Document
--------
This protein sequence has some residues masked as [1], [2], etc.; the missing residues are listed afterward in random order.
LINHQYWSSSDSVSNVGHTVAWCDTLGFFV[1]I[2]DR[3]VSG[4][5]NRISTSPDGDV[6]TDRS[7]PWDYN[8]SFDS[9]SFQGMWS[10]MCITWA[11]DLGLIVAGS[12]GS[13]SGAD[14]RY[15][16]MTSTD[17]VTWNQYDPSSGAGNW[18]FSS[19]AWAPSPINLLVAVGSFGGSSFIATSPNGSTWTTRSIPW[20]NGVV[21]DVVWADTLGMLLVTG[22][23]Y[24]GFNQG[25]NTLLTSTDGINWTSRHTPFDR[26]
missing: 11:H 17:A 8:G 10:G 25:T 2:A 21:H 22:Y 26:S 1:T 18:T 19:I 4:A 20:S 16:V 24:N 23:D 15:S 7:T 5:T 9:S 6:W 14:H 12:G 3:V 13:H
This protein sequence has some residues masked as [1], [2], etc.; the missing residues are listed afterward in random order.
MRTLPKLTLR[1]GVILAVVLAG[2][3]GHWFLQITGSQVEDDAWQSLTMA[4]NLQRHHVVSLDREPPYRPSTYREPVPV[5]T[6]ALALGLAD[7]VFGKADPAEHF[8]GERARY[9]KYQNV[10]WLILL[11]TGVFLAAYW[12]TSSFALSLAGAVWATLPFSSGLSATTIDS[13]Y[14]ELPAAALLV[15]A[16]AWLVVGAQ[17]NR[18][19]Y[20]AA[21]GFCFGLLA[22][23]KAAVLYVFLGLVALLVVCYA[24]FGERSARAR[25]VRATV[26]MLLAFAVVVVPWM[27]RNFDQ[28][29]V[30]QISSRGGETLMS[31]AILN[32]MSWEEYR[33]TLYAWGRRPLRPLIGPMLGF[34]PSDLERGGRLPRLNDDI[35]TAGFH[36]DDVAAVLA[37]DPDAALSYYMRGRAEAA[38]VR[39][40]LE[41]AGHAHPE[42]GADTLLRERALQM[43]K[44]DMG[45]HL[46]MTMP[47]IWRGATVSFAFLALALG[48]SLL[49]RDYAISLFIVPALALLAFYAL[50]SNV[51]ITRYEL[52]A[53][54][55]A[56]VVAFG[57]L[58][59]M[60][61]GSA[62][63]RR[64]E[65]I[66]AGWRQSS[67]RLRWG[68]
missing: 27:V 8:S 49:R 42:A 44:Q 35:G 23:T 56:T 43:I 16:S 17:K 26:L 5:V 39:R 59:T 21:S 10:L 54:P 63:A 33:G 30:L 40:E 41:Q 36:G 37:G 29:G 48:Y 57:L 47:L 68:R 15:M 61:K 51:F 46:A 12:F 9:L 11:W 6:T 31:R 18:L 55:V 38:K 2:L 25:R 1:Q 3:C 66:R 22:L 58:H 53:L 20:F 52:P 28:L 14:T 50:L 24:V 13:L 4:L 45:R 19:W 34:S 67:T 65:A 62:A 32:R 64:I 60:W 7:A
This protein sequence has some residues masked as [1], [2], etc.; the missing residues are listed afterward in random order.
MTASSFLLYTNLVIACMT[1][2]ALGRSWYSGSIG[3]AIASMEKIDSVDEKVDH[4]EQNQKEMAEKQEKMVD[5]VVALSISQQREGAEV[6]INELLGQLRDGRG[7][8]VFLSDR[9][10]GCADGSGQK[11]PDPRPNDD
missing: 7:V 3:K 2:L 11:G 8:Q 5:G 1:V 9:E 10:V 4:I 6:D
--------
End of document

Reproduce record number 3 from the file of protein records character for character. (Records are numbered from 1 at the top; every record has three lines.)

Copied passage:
This protein sequence has some residues masked as [1], [2], etc.; the missing residues are listed afterward in random order.
MTASSFLLYTNLVIACMT[1][2]ALGRSWYSGSIG[3]AIASMEKIDSVDEKVDH[4]EQNQKEMAEKQEKMVD[5]VVALSISQQREGAEV[6]INELLGQLRDGRG[7][8]VFLSDR[9][10]GCADGSGQK[11]PDPRPNDD
missing: 7:V 3:K 2:L 11:G 8:Q 5:G 1:V 9:E 10:V 4:I 6:D